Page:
{A figure is presented}Low-Energy-Density Diets Are Associated with High Diet Quality in Adults in the United States

Jenny H. Ledikwe, Heidi M. Blanck, Laura Kettel Khan, Mary K. Serdula, Jennifer D. Seymour, Beth C. Tohill, Barbara J. Rolls

Research output: Contribution to journalArticle

144 Citations (Scopus)

Abstract

Objective: This study investigated food choices made by individuals consuming diets differing in energy density and explores relationships between energy density and diet quality. Design: Cross-sectional, nationally representative survey. Subjects: 7,500 adults (older than 19 years) in the 1994-1996 Continuing Survey of Food Intakes by Individuals. Statistical Analysis: Energy density values were calculated from reported food intake. Subjects were classified as consuming a low-energy-density diet, medium-energy-density diet, or high-energy-density diet using tertile cutoffs. For each group, the percentage consuming various foods/beverages and the mean amount of foods/beverages they consumed was determined along with mean nutrient intakes. Results: Compared with participants consuming a high-energy-density diet, those with a low-energy-density diet had a lower energy intake but consumed more food, by weight, from most food groups. A low-energy-density diet included a relatively high proportion of foods high in micronutrients and water and low in fat, such as fruits and vegetables. Subjects with a low-energy-density diet consumed fewer (nonwater) beverages such as caloric carbonated beverages. They also consumed less fat and had higher intakes of several important micronutrients, including vitamins A, C, and B-6, folate, iron, calcium, and potassium. Conclusions: These analyses further demonstrate the beneficial effects of a low-energy-density diet, which was associated with lower energy intakes, higher food intakes, and higher diet quality than a high-energy-density diet. To achieve a low-energy-density diet, individuals should be encouraged to eat a variety of fruits and vegetables as well as low-fat/reduced-fat, nutrient-dense, and/or water-rich grains, dairy products, and meats/meat alternatives.

Original languageEnglish (US)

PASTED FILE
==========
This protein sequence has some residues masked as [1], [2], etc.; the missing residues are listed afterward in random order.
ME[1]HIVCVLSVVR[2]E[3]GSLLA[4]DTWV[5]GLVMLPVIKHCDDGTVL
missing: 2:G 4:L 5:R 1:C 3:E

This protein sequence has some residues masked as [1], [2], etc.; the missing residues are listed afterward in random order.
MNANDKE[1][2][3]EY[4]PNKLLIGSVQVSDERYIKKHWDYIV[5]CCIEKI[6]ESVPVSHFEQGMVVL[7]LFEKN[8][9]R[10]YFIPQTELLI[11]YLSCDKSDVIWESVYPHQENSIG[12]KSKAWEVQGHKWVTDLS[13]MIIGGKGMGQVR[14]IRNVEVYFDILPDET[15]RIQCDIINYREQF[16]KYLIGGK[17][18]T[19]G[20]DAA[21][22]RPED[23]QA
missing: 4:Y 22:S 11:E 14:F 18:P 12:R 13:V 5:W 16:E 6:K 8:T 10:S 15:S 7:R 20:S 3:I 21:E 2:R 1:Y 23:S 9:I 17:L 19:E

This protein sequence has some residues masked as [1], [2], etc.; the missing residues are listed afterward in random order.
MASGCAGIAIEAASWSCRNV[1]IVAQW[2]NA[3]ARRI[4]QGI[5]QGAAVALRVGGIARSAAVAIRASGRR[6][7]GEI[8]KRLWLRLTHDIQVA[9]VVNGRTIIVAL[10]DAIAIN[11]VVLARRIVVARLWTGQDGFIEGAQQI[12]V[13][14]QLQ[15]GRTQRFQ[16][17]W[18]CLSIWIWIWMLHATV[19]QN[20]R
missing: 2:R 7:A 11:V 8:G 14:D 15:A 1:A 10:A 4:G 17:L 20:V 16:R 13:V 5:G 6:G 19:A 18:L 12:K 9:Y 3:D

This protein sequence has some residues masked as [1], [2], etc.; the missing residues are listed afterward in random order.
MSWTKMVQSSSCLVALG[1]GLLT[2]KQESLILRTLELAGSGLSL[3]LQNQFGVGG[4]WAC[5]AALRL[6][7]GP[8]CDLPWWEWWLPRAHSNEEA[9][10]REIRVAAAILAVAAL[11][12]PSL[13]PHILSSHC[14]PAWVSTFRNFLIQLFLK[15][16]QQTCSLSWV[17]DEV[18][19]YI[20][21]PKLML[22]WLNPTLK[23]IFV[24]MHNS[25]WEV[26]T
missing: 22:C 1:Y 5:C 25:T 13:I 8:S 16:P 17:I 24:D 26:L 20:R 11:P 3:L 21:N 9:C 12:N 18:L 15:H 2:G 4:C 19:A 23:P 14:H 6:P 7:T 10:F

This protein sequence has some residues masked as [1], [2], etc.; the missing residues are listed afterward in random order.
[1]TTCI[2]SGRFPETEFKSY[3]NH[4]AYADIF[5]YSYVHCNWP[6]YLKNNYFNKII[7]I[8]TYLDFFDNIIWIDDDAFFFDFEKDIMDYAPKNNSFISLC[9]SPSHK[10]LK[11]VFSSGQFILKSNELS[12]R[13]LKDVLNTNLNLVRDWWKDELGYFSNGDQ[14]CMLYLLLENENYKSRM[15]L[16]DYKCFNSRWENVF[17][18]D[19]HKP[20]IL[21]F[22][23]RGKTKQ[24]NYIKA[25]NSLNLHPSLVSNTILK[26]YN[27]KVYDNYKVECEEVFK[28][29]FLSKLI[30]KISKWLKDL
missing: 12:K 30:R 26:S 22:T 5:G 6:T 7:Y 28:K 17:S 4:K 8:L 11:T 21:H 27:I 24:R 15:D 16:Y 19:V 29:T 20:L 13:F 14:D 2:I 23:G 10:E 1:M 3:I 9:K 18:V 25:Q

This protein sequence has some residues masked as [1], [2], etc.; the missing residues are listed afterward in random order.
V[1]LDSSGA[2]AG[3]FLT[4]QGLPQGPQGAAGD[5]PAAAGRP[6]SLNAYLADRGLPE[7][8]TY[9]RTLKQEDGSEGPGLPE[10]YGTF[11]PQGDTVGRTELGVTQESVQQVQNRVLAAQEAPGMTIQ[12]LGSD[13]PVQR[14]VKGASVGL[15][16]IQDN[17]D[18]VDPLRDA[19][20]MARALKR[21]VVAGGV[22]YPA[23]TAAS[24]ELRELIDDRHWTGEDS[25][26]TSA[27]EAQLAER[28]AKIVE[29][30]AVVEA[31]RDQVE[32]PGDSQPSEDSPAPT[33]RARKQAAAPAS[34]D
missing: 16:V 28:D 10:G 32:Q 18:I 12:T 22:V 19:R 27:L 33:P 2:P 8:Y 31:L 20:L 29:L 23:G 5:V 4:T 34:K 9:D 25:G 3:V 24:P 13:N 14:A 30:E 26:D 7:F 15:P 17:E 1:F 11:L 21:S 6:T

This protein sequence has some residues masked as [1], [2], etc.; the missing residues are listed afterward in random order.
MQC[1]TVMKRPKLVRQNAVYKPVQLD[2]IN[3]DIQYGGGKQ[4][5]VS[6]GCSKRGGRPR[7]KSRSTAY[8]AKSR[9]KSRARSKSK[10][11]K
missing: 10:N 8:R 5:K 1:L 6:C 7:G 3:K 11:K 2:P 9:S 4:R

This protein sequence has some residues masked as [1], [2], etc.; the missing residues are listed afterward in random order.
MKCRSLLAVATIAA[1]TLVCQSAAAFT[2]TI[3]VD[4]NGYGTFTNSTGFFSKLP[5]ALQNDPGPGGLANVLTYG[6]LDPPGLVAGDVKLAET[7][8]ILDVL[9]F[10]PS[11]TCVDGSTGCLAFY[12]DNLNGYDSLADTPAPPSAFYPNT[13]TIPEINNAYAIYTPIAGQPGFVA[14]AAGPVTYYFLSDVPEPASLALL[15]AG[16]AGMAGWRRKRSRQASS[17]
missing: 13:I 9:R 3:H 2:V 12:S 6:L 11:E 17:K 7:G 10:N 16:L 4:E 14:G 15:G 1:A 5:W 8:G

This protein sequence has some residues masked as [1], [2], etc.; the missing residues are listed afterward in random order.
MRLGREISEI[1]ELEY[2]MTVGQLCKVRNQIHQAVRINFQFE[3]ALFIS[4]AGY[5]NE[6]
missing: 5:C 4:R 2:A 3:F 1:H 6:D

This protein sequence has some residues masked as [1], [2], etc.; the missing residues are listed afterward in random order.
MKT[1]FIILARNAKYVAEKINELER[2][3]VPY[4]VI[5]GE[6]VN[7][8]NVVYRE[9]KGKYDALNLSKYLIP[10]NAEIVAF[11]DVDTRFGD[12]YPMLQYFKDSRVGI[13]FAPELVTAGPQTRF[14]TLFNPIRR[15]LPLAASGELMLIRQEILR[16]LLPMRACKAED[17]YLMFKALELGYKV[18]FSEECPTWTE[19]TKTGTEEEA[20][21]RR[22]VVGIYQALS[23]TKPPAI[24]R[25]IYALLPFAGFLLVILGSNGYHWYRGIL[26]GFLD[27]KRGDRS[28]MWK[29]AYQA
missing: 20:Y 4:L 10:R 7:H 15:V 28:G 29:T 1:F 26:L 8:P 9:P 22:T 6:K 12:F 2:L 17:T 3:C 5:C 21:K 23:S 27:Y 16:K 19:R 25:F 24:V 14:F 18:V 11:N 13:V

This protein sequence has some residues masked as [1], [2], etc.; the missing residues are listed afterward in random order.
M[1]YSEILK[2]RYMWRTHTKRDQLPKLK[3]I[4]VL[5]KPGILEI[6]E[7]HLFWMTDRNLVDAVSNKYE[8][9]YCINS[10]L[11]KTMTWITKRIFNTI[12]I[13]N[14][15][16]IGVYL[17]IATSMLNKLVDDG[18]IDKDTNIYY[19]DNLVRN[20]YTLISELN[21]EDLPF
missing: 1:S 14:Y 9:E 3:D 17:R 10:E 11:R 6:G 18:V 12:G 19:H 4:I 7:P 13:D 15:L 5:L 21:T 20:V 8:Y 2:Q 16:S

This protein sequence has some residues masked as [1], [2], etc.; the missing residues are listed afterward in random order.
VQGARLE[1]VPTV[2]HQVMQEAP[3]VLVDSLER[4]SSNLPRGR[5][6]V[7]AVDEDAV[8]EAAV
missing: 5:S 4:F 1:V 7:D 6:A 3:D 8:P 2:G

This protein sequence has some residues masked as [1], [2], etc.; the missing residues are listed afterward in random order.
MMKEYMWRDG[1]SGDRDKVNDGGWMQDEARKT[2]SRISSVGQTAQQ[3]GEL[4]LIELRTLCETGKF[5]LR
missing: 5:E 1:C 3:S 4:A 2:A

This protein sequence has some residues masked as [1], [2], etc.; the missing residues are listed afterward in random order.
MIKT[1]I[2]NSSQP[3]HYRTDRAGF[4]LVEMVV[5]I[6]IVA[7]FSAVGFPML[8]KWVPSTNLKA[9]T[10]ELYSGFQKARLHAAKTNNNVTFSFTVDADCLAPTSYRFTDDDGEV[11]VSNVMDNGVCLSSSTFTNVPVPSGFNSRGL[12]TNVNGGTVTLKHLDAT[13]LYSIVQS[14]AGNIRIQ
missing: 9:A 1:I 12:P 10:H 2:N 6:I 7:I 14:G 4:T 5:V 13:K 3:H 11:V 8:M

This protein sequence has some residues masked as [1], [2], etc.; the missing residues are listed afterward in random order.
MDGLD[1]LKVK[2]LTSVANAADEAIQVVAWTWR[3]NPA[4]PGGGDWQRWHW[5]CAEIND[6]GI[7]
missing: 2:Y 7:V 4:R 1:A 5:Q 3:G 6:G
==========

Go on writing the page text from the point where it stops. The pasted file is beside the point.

Pages (from-to)1172-1180
Number of pages9
JournalJournal of the American Dietetic Association
Volume106
Issue number8
DOIs
StatePublished - Aug 1 2006

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energy density
nutritional adequacy
Diet
diet
Food
Fats
beverages
Food and Beverages
Eating
Micronutrients
lipids
Energy Intake
dietary minerals
Vegetables
Meat
food intake
Fruit
energy intake
vegetables
carbonated beverages

All Science Journal Classification (ASJC) codes

  • Food Science
  • Nutrition and Dietetics

Cite this

Ledikwe, Jenny H. ; Blanck, Heidi M. ; Khan, Laura Kettel ; Serdula, Mary K. ; Seymour, Jennifer D. ; Tohill, Beth C. ; Rolls, Barbara J. / {A figure is presented}Low-Energy-Density Diets Are Associated with High Diet Quality in Adults in the United States. In: Journal of the American Dietetic Association. 2006 ; Vol. 106, No. 8. pp. 1172-1180.
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abstract = "Objective: This study investigated food choices made by individuals consuming diets differing in energy density and explores relationships between energy density and diet quality. Design: Cross-sectional, nationally representative survey. Subjects: 7,500 adults (older than 19 years) in the 1994-1996 Continuing Survey of Food Intakes by Individuals. Statistical Analysis: Energy density values were calculated from reported food intake. Subjects were classified as consuming a low-energy-density diet, medium-energy-density diet, or high-energy-density diet using tertile cutoffs. For each group, the percentage consuming various foods/beverages and the mean amount of foods/beverages they consumed was determined along with mean nutrient intakes. Results: Compared with participants consuming a high-energy-density diet, those with a low-energy-density diet had a lower energy intake but consumed more food, by weight, from most food groups. A low-energy-density diet included a relatively high proportion of foods high in micronutrients and water and low in fat, such as fruits and vegetables. Subjects with a low-energy-density diet consumed fewer (nonwater) beverages such as caloric carbonated beverages. They also consumed less fat and had higher intakes of several important micronutrients, including vitamins A, C, and B-6, folate, iron, calcium, and potassium. Conclusions: These analyses further demonstrate the beneficial effects of a low-energy-density diet, which was associated with lower energy intakes, higher food intakes, and higher diet quality than a high-energy-density diet. To achieve a low-energy-density diet, individuals should be encouraged to eat a variety of fruits and vegetables as well as low-fat/reduced-fat, nutrient-dense, and/or water-rich grains, dairy products, and meats/meat alternatives.",
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{A figure is presented}Low-Energy-Density Diets Are Associated with High Diet Quality in Adults in the United States. / Ledikwe, Jenny H.; Blanck, Heidi M.; Khan, Laura Kettel; Serdula, Mary K.; Seymour, Jennifer D.; Tohill, Beth C.; Rolls, Barbara J.

In: Journal of the American Dietetic Association, Vol. 106, No. 8, 01.08.2006, p. 1172-1180.

Research output: Contribution to journalArticle

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AU - Ledikwe, Jenny H.

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AU - Rolls, Barbara J.

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